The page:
Oil Prices lead to Refinery Gains
Austin is a member of The Motley Fool Blog Network -- entries represent the personal opinion of the blogger and are not formally edited.
With gas prices rising at the pump an average of $0.50 in the last month, a lot of people are talking about oil prices. While natural gas prices have been in a slump, crude oil prices have been steadily rising.
There has been an increase in global demand of oil as India and China become more industrialized. Oil prices at the time of this writing are at $93.11 per barrel. Oil production and consumption is increasing, too. And all crude oil must go through the refining process, making oil refineries solid investment vehicles.
Each of these companies has had an excellent 12-month stock price gain, but they also have strong earnings with low price-to-earnings multiples. This is a conservative industry, and investors price each of these companies accordingly. The industry average P/E for oil and gas refining and marketing is 15, making these three companies' earnings relatively inexpensive for investors.
Their history of performance has led each of these companies’ shares to be primarily held by institutional investors:
In short, these are three strong companies that attract the “smart” money. But what are they really worth?
Each of these companies has undergone a drastic increase in earnings over the last three years. But in the next two years, earnings aren’t expected to sustain their previous momentum.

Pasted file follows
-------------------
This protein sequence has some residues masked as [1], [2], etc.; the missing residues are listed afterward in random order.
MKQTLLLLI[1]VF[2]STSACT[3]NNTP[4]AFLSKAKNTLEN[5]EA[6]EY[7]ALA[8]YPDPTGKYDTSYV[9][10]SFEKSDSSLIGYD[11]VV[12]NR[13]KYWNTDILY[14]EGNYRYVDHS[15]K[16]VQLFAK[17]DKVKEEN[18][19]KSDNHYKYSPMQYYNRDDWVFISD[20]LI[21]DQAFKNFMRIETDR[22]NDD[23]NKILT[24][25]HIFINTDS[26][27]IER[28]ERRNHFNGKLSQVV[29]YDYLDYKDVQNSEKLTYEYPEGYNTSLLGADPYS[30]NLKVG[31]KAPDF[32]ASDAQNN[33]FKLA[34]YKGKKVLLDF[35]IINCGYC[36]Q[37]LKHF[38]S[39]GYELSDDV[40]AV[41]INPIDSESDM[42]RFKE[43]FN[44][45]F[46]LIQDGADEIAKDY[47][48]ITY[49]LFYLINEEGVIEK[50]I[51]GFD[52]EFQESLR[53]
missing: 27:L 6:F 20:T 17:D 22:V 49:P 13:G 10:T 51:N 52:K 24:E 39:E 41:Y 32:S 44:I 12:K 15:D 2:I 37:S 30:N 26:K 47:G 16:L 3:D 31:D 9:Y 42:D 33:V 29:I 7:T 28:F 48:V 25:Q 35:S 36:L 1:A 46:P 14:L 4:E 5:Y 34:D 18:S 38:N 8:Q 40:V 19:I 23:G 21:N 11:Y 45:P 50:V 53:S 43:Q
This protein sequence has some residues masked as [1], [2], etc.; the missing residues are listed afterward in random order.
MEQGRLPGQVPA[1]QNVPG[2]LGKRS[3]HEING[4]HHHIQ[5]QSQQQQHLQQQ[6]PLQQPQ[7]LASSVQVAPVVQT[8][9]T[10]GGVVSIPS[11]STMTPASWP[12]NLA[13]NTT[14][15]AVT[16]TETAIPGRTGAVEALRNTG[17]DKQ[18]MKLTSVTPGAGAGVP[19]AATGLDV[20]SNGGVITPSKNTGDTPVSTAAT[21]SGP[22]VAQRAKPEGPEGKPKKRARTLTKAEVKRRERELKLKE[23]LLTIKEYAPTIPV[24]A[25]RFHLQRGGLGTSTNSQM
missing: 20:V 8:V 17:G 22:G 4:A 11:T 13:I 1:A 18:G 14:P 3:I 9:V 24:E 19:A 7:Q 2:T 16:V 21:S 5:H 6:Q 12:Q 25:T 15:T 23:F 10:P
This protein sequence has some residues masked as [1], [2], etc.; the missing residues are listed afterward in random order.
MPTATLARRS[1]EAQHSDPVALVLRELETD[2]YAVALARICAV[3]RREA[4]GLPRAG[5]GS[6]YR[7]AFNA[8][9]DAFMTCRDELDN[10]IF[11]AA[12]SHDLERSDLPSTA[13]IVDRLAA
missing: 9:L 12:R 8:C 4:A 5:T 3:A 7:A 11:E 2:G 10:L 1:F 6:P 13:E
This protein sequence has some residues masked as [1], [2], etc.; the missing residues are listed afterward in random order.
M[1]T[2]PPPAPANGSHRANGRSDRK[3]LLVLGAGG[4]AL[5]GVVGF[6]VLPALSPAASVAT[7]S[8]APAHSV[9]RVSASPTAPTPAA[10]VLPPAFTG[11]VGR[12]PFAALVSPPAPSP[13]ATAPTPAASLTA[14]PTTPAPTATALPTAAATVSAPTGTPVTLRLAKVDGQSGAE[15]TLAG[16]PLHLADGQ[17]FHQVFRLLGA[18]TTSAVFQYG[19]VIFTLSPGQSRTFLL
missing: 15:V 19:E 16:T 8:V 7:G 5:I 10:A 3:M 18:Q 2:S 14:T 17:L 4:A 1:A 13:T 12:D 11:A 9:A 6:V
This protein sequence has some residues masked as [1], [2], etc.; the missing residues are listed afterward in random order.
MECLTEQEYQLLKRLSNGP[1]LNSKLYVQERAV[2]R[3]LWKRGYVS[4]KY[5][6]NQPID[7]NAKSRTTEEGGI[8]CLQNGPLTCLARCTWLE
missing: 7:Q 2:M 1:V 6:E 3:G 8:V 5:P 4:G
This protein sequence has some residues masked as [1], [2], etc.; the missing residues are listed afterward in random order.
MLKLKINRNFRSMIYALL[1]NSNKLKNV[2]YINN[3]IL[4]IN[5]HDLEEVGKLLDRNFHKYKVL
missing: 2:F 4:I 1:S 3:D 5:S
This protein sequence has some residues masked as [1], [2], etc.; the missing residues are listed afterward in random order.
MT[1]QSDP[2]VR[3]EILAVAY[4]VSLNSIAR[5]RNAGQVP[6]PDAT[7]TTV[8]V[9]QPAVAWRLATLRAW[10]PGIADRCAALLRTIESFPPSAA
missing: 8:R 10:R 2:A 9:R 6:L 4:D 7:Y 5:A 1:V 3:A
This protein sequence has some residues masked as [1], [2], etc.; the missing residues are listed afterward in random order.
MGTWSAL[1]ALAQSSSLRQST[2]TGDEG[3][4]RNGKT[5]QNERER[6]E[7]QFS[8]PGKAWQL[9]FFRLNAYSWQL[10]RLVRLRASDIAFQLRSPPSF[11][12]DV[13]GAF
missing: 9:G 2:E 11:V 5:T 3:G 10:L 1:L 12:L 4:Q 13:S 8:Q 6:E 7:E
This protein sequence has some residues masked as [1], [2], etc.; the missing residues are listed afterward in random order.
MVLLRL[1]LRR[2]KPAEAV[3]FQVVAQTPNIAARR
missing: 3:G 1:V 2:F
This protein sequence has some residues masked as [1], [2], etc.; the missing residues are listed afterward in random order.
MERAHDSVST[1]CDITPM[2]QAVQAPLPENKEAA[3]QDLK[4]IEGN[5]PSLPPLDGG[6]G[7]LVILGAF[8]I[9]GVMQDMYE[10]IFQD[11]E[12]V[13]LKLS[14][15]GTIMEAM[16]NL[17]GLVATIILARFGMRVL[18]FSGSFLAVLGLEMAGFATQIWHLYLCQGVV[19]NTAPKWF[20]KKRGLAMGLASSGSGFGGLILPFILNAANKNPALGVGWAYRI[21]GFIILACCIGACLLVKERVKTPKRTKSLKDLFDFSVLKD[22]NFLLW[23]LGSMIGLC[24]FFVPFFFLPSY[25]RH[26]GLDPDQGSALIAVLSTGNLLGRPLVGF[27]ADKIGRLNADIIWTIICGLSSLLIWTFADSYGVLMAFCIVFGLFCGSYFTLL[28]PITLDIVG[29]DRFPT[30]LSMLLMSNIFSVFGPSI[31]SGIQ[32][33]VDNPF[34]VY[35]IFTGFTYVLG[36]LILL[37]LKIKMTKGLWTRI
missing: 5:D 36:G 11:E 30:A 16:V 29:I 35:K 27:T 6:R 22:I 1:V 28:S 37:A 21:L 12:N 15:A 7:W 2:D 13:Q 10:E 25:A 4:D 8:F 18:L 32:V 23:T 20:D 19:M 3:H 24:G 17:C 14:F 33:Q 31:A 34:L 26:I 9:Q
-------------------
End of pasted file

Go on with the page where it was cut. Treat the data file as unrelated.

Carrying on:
The average growth rate for earnings over the last three years is 169%. Compare this to the average expected growth rate for these companies for the next two years: 2%. Clearly, their momentum is slowing. With slower or declining earnings, investors should expect share prices to fall for Marathon Petroleum and HollyFrontier. Since Valero has an expected earnings increase, it may still see some more gains.
Using a discount rate of 10%, which is standard for the oil and gas industry, and a future growth rate of 2%, the potential share prices are as follows:
This can be misleading, because earnings aren’t expected to grow at exactly 2% each year for each company. 2% is simple the average across the next two years for all three companies.
When capitalizing future earnings by the 10% discount rate, you get the following per-share valuation:
A third method of valuation is taking the future earnings and using the current price-to-earnings multiple:
When looking at each of these valuation methods together, the average expected share price is:
While looking at growth rates, P/E multiples and discount rates can be effective, surprises along the way can change everything. This industry is expected to grow at 7.4% next year and 13.5% the following year. If these growth rates were used instead of 2%, the valuations would be over $300 per share.
There may be short-term gains to be had for these companies as earnings grow in the next year, but they aren’t expected to maintain this momentum much longer. Watch for future earnings, and if they begin declining, reevaluate your position.
higginsaustin has no position in any stocks mentioned. The Motley Fool has no position in any of the stocks mentioned. Try any of our Foolish newsletter services free for 30 days. We Fools may not all hold the same opinions, but we all believe that considering a diverse range of insights makes us better investors. The Motley Fool has a disclosure policy. Is this post wrong? Click here. Think you can do better? Join us and write your own!